Why on-air salary review won't satisfy BBC women

BBC Director General Tony Hall is to appear before a committee over the pay issue

But the review found "no evidence of gender bias in pay decision-making". The women were not named "out of concern for their BBC careers", The Telegraph reported.

Lord Hall has apologised to any BBC employee who has not been paid correctly, but said he believes that there has been no illegality regarding unfairness in pay.

"I'm extremely well paid and I will leave it at that". This led to an immediate increase of £5,000 but it was not backdated. Bradford claims she was given a £5,000-a-year pay rise, which was £10,000 a year less than male correspondents. Gracie shared that she was offered a £45,000 raise which still would have left her making less than other male global correspondents at BBC.

Listed anonymously is a TV news presenter who spoke of a pay rise offered past year.

"Two men with no broadcasting experience who had also been given trial shifts presenting the programme during the search for a new presenter were paid 25% more per programme".

But it added that PricewaterhouseCoopers, which carried out the review, had found "no evidence of gender bias in pay decision-making". "I am told that we are now being at the same rate per day, but there is no transparency".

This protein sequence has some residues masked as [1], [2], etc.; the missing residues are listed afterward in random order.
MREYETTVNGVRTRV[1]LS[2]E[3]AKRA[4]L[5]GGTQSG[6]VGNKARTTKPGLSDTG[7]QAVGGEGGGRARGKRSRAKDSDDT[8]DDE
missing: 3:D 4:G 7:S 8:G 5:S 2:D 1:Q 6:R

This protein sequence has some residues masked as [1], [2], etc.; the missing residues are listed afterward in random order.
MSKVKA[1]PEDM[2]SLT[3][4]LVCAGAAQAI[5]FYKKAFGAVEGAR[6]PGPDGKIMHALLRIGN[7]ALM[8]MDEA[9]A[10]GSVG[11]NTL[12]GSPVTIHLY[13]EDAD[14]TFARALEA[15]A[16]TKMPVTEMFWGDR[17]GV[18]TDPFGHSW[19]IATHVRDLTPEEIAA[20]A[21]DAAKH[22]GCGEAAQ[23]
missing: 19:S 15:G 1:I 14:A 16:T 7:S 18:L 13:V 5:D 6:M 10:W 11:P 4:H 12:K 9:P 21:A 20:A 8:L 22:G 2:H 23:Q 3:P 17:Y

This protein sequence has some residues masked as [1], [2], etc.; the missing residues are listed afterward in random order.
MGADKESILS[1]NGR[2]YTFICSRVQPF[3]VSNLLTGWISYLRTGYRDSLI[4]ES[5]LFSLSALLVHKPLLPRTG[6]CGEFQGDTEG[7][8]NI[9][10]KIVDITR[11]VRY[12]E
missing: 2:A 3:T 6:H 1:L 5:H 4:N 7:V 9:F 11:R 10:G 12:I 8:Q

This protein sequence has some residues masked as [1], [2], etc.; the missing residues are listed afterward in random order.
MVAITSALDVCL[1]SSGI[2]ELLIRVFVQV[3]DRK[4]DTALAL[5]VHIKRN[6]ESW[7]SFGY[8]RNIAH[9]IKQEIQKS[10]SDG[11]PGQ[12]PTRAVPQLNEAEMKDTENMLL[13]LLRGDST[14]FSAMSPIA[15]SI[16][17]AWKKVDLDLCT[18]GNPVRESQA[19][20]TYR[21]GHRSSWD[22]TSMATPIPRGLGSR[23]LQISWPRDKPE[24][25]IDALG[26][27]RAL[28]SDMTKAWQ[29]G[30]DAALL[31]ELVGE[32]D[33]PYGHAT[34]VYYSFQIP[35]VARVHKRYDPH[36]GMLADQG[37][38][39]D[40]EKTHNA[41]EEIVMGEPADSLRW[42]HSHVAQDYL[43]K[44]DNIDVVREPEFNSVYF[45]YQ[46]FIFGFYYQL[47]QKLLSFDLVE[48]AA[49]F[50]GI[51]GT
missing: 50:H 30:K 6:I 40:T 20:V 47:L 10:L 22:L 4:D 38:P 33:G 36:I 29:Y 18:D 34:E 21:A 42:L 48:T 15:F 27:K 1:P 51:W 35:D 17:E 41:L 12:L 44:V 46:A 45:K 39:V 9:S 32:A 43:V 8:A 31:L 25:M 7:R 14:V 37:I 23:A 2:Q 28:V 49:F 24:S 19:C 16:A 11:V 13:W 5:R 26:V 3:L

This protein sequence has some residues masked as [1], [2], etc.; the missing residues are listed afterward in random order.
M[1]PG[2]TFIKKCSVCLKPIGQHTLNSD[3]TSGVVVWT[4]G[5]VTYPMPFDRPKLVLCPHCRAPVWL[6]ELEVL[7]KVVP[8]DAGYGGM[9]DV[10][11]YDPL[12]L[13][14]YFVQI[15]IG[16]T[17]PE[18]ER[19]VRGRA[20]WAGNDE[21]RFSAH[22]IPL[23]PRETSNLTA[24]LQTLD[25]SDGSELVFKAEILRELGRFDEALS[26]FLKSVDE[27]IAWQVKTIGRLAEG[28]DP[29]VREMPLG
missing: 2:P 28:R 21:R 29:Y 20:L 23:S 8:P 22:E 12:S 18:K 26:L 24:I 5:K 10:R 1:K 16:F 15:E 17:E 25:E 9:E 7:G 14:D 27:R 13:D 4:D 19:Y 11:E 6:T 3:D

Responding the report Lord Hall said today: "The BBC believes in equality".

The feeling at the top of the corporation is that they have gone much further than most other institutions on both gender pay across the organisation, and equal pay for equal staff.

The report, compiled by management consultancy firm PwC, will examine all levels of the Corporation, not just the highest-paid stars.

"I am also paid £45,000 less than my immediate male predecessor".

Nearly 150 women at the BBC have written to the Digital, Culture, Media and Sport Committee ahead of a hearing on Wednesday, claiming they had received "veiled threats" when they tried to raise the subject of equal pay.

The chair of the Commons select committee, Tory MP Damian Collins, released a statement suggesting the BBC had a "cultural problem" on its hands with regards to the way it pays women.

"What you are worth is exclusively at the whim of management who essentially in sport are always men". But it is not something I have personally experienced.

A sport editor claims "four men doing the same job have confirmed their salary is higher by up to £10,000".

'The BBC should avoid wasting licence fee money on an unwinnable court fight against their female workers over equal pay and immediately agree to independent arbitration to settle individual cases, including back pay and pension adjustments, ' the group said in a submission to MPs.

Broadcasters John Humphrys, Huw Edwards, Nicky Campbell, Jon Sopel, Nick Robinson and Jeremy Vine are among the big names who have reduced their salaries.

BBC Women said it did not "give a true picture of pay inequality" at the corporation.

But many also want backdated payments to compensate them for the income and pension contributions they have missed out on in the past.